Signs and petitions were passed around outside an information session about the McCurdy Road supportive housing project earlier this year. (Caitlin Clow - Capital News)

Defining the difference: Supportive housing and emergency shelters in Kelowna

The Journey Home Strategy calls for both types of housing to help people experiencing homelessness

The conversation around supportive housing and emergency shelters in Kelowna is growing, but understanding the difference between the two can be a challenge.

The Central Okanagan Journey Home Society, along with BC Housing and numerous community partners in Kelowna, reached out to the media to clarify Journey Home’s strategy and to explain the distinction between the two types of housing.

With the relocation of various shelters, the opening of new supportive housings and other initiatives over the past few weeks, the Journey Home Society hopes that a greater understanding of the two will lead the Okanagan towards a healthy and inclusive community.

“Even though these two programs are vastly different, they both provide an essential service,” said BC Housing spokesperson Laura Mathews.

“When you are experiencing homelessness, your sole focus is on where you are going to stay safe, sleep, and where you’ll get your next meal.

“Only when those basic needs are covered can people begin to think about their health or focus on goals that can help them move forward.”

READ MORE: Summerland care facilities work to protect residents from COVID-19

According to BC Housing, supportive housing includes an application process, a private unit, monthly rent and 24/7 access to support staff.

Shelters on the other hand, offer a first-come, first-served model, temporary access to beds, no payments, shared sleeping spaces and available outreach workers that look to help with the transition.

According to the provincial agency, BC Housing provides funding for the operational shelters in Kelowna which account for 160 of the 216 shelter spaces available to local people experiencing homelessness.

Since 2018, close to 90 people have been housed by housing first programs in Kelowna.

Three provincially-funded supportive housing projects are currently in development in Kelowna and will provide more than 150 spaces.

The John Howard Society will be one of the city groups that will continue to help maintain various shelters.

“One of the major goals of people in a shelter is to actually obtain secure and stable housing,” said society executive director Dawn Himer.

“The shelter supports individuals to engage positively with the community. This is often the first step towards gaining stability and more permanent housing.”

READ MORE: Concerns raised over COVID-19 outbreak plans for Indigenous communities

Journey Home shelters and supportive housing options are often at capacity in Kelowna.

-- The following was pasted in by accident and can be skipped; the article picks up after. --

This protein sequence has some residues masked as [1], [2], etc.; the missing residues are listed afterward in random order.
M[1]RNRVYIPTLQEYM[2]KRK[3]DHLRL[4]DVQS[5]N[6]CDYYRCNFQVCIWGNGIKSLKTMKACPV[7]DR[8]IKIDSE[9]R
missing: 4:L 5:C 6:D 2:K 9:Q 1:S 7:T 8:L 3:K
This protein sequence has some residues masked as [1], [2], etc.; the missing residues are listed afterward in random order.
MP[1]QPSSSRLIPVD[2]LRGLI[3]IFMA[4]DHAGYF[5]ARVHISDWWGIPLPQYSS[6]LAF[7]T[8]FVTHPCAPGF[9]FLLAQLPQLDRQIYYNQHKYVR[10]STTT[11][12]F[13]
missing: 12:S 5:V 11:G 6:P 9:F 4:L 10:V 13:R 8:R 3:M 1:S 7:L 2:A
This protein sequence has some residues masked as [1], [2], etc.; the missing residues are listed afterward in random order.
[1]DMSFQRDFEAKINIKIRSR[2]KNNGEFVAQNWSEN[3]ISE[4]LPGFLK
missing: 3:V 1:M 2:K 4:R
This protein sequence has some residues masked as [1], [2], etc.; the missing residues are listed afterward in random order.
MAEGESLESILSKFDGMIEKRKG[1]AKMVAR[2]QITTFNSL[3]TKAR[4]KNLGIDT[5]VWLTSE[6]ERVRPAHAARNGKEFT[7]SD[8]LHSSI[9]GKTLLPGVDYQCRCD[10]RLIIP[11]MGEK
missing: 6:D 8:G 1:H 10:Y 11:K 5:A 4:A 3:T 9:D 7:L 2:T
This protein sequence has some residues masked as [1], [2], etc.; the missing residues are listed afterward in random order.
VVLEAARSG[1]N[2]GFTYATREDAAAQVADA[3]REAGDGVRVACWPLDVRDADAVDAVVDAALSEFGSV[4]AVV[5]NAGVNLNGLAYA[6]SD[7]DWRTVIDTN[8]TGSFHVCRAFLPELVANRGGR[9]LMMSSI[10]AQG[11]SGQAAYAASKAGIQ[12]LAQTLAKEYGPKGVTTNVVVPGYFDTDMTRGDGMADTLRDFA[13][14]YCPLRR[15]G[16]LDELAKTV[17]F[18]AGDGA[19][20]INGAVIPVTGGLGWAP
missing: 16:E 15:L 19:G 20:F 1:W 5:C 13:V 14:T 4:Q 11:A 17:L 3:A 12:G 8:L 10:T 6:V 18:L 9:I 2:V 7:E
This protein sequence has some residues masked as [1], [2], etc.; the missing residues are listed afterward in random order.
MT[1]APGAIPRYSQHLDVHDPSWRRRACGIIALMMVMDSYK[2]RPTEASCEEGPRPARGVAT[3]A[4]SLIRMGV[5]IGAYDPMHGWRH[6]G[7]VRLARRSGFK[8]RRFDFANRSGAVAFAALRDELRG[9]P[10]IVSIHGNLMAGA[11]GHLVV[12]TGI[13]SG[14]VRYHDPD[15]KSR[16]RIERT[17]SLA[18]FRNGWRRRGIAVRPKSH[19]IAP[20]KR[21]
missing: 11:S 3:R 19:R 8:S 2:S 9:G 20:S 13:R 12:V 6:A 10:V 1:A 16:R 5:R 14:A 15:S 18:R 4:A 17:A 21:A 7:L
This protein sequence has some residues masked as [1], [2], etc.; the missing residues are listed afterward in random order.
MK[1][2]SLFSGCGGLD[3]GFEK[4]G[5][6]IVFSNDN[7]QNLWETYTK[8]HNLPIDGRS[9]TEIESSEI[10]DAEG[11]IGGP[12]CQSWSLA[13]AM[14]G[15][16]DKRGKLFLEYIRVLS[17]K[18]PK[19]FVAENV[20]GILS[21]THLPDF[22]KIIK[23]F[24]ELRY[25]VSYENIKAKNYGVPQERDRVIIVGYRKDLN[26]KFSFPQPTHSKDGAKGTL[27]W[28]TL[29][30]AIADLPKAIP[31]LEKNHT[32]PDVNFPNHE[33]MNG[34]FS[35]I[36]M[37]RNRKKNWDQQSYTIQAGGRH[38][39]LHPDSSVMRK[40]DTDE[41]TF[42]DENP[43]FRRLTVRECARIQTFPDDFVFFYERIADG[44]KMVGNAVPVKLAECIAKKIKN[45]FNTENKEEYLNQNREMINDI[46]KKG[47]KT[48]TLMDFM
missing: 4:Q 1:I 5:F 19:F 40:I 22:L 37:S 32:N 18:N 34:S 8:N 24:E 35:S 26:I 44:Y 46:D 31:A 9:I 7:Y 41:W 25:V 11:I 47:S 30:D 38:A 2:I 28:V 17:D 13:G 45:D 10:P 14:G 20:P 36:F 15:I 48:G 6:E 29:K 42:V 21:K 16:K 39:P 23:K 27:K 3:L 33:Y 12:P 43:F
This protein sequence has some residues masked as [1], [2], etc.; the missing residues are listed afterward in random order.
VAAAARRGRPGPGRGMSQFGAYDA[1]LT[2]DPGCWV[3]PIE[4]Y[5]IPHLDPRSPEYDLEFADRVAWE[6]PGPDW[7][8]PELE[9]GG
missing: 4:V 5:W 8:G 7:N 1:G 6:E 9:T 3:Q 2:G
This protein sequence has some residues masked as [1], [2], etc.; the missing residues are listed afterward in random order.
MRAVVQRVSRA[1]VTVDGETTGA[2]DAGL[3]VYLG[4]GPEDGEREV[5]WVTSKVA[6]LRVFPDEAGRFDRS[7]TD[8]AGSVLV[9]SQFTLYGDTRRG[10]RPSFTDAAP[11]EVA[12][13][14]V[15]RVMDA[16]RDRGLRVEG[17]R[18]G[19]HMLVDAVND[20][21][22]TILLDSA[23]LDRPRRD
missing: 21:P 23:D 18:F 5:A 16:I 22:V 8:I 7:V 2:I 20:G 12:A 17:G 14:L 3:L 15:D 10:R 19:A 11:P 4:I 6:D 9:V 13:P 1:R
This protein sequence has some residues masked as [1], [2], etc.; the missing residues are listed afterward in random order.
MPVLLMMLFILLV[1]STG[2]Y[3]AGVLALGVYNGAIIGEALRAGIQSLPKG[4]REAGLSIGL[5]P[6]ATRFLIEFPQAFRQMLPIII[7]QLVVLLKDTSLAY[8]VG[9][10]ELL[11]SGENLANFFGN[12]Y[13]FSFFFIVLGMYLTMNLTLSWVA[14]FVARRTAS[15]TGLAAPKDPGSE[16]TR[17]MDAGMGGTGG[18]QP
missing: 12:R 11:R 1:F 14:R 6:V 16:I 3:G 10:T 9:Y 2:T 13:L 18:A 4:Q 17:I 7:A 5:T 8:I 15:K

With more options scheduled to open in the next few months and then more in the next few years, Journey Home’s long-term strategy will continue to support those in need of housing and support.

To report a typo, email:
newstips@kelownacapnews.com
.


@KelownaCapNews
newstips@kelownacapnews.com

Like us on Facebook and follow us on Twitter.

Get local stories you won't find anywhere else right to your inbox.
Sign up here

Just Posted

Police keep eye on motorbike gang in Kelowna for poker run

The Throttle Lockers Motorcycle Club Poker Run was to have taken place on July 11

UPDATED: Interior Health to add 495 long-term seniors care beds

Nelson, Kelowna, Kamloops, Vernon and Penticton to receive new facilities

QUIZ: Are you ready for a summer road trip?

How much do you really know about roads, motor vehicles and car culture? Take this quiz to find out.

Provincial COVID-19 data can now be used for B.C. to prepare for a second wave

In the past week, B.C. has seen a slight spike in daily test-positive case counts

B.C. records 62 new COVID-19 cases, two deaths since Friday

Province has just over 200 active cases

Summerland approves solar project

Despite community opposition, council voted 4-3 for Cartwright Mountain location

Police search for suspect in assault on woman in downtown Kelowna

Kelowna police received a report a woman had been assaulted by an unknown man on July 12

Hotel rooms for B.C. homeless too hasty, NDP government told

Businesses forced out, but crime goes down, minister says

Two positive COVID-19 cases at Oliver farm

The risk of exposure to the general public related to this farm is considered to be low

Oliver Town Hall closed to public as staffer displays COVID-19 symptoms

One staff member at Oliver Town Hall is being tested for coronavirus

Wage subsidy will be extended until December amid post-COVID reopening: Trudeau

Trudeau said the extension will ‘give greater certainty and support to businesses’

B.C. government prepares for COVID-19 economic recovery efforts

New measures after July consultation, Carole James says

Horoscopes for the week of July 13

Weekly horoscopes by Morgan Fava

Most Read